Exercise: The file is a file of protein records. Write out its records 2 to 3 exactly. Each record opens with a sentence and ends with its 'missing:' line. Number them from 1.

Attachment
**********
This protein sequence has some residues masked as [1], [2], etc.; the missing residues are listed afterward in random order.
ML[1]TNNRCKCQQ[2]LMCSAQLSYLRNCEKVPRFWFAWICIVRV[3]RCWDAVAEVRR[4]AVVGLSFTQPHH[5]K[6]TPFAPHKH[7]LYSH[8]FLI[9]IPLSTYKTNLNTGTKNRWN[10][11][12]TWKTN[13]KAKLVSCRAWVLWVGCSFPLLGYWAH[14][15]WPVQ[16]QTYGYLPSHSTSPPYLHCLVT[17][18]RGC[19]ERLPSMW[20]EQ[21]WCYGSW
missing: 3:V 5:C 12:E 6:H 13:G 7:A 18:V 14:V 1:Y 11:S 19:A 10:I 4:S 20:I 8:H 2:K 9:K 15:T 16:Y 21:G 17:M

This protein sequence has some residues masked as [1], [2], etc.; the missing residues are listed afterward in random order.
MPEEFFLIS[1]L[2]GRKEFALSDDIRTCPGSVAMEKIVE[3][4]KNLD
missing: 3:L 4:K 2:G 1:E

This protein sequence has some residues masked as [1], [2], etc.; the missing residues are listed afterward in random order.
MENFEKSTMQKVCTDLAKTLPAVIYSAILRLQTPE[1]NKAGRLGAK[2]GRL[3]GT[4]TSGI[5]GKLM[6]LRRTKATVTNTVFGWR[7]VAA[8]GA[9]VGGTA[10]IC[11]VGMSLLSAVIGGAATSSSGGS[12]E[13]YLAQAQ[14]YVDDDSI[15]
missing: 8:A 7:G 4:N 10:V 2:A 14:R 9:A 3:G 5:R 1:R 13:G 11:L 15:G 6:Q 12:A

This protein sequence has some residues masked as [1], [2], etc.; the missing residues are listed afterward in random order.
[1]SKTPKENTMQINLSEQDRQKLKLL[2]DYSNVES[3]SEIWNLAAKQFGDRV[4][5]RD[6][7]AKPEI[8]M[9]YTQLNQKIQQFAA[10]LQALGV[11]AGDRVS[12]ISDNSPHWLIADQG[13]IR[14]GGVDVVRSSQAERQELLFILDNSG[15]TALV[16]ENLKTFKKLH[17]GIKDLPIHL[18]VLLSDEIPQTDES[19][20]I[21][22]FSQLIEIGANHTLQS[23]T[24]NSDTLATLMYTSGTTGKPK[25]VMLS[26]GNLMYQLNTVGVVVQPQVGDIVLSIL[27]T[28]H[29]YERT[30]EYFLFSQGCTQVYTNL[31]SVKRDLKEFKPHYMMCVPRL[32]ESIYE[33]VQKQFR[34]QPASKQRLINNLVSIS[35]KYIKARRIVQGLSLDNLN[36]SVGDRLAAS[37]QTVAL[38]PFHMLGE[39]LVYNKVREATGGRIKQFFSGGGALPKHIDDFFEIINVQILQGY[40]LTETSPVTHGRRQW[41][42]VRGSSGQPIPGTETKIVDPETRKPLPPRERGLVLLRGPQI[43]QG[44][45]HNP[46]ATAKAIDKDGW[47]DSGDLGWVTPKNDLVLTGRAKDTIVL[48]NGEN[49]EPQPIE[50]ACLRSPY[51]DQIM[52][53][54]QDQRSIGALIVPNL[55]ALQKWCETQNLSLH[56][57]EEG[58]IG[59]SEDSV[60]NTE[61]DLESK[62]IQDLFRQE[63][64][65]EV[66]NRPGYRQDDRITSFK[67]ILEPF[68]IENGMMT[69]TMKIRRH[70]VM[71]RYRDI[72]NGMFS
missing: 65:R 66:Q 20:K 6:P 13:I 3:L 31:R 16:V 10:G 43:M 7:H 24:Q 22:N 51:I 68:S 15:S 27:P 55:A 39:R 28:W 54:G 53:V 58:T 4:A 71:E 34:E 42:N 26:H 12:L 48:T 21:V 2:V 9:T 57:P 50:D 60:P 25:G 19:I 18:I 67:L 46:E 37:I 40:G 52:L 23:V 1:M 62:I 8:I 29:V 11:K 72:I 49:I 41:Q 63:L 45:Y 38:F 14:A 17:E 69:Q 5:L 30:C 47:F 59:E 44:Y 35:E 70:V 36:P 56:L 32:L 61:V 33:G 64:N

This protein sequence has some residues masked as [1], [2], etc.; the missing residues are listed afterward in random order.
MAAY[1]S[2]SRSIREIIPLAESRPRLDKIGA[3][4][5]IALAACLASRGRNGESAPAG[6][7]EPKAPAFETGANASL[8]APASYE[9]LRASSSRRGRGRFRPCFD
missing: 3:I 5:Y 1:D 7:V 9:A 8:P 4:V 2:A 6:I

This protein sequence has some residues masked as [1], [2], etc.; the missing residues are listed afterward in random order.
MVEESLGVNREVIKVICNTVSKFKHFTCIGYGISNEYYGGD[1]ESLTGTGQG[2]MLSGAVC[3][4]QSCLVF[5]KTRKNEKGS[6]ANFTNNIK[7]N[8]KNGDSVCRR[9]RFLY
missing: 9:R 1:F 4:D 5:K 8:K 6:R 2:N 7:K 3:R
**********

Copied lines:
This protein sequence has some residues masked as [1], [2], etc.; the missing residues are listed afterward in random order.
MPEEFFLIS[1]L[2]GRKEFALSDDIRTCPGSVAMEKIVE[3][4]KNLD
missing: 3:L 4:K 2:G 1:E

This protein sequence has some residues masked as [1], [2], etc.; the missing residues are listed afterward in random order.
MENFEKSTMQKVCTDLAKTLPAVIYSAILRLQTPE[1]NKAGRLGAK[2]GRL[3]GT[4]TSGI[5]GKLM[6]LRRTKATVTNTVFGWR[7]VAA[8]GA[9]VGGTA[10]IC[11]VGMSLLSAVIGGAATSSSGGS[12]E[13]YLAQAQ[14]YVDDDSI[15]
missing: 8:A 7:G 4:N 10:V 2:A 14:R 9:A 3:G 5:R 1:R 13:G 11:L 15:G 6:Q 12:A